It seems that torchvision Grayscale uses the following formula to convert RGB images to grayscale:
L = R * 0.2989 + G * 0.5870 + B * 0.1140
Some other packages like opencv use pretty similar color conversion values.
These ratios to merge RGB into one channel come from the BT.601 standard. And so far as I understand, this standard was created for television and is based on the two major concepts:
- Human eye feels some colors better than others. For example, we can see more colors in the green color spectrum than in the red one.
- Different color representations in different TV systems. Specified RGB ratios are used in PAL/NTSC standard, but there are TV standards with the other ratios.
Torchvision Grayscale is typically used in deep learning, where we take information from camera sensors (i.e. images) and process it to get non-visual results. And (surprise!) none of these is related neither to the human eye, nor to ancient TV standards.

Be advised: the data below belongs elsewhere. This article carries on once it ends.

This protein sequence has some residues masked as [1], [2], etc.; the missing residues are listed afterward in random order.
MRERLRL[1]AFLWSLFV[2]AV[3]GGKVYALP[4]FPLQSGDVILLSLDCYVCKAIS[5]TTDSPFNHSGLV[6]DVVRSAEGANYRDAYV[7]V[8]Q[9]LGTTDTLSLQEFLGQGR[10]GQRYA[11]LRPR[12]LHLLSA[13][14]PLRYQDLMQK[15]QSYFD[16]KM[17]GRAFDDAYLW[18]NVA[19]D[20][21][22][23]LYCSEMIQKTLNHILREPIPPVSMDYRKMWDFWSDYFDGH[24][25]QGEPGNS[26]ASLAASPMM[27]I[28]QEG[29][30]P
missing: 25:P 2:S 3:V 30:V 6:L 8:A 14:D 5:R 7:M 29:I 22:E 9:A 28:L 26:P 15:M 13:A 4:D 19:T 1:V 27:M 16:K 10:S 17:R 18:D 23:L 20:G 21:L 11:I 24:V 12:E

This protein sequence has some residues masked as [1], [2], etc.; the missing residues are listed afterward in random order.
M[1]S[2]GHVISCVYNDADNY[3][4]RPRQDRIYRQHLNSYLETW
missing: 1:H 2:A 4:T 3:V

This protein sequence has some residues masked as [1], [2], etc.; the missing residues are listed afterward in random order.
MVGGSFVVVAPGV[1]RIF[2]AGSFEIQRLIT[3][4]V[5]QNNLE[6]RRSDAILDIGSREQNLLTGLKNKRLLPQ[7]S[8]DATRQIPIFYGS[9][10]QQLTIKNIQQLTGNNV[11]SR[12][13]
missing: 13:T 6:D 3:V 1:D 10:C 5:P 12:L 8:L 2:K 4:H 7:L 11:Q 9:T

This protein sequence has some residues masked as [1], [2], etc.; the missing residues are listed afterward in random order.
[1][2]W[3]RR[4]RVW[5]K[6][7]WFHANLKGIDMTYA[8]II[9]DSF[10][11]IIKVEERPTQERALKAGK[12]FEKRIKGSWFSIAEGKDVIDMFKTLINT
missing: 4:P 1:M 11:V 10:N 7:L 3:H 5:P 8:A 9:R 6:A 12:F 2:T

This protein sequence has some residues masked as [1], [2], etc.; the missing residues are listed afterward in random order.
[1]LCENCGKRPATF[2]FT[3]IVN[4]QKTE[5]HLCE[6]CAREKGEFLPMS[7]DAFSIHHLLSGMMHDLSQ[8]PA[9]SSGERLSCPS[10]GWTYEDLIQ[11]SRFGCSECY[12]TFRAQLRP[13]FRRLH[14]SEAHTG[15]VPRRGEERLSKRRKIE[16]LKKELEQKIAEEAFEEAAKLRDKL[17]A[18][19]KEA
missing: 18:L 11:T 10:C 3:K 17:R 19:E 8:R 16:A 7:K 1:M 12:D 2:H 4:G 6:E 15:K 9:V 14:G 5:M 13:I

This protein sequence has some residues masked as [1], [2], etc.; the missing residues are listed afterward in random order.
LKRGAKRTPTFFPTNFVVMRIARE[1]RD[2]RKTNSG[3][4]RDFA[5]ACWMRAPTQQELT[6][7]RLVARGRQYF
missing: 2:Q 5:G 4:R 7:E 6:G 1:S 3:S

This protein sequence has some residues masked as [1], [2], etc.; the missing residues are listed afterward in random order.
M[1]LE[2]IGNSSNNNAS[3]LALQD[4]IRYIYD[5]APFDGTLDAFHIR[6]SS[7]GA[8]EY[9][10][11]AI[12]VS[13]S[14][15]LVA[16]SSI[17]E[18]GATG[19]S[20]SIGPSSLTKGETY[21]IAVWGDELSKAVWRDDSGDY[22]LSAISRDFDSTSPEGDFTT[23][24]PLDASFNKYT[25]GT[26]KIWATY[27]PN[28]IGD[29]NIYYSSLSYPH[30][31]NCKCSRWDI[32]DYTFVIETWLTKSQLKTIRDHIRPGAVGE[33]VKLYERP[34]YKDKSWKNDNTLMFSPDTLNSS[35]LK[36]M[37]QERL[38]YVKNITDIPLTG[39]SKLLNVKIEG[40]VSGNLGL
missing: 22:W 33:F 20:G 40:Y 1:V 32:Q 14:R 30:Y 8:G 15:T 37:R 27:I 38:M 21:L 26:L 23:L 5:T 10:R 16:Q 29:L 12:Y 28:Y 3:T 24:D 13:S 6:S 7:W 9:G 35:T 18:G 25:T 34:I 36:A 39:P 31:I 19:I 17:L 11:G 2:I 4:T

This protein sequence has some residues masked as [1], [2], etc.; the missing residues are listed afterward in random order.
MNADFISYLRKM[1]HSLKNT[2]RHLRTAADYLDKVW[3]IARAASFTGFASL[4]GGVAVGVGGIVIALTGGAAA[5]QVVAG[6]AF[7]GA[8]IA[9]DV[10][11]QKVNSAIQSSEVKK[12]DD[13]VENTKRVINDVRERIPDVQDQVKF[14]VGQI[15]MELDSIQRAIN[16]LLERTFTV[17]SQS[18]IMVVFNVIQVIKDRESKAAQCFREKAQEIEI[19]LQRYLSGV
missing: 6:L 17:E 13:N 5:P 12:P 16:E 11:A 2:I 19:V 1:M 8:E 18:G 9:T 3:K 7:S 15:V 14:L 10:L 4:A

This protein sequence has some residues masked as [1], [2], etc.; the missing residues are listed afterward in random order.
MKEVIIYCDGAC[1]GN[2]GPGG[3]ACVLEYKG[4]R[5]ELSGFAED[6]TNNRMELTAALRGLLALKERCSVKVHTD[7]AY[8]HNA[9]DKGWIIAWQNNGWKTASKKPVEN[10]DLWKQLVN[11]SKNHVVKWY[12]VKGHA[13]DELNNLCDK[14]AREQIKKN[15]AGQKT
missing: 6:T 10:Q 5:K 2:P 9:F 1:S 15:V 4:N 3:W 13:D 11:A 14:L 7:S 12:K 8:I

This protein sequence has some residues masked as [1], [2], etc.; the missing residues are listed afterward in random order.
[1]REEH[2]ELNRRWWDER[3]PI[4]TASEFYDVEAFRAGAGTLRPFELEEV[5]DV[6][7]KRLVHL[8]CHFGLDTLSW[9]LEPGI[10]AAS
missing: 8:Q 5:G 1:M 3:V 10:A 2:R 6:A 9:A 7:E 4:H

Every time we convert digital camera images from RGB to grayscale, we lose some information. And the more distortion we introduce to conversion algorithms, the more original information we lose.
It’s pretty obvious that applying any arbitrary coefficients while merging color channels leads to irreversible image data loss. And no doubt that standards that are classified as ‘perceptual luminance-preserving conversion’ are pretty arbitrary for most of the Machine Learning tasks.
So why should these RGB ratios still be a thing in Torch? Why not just manage all the colors equally?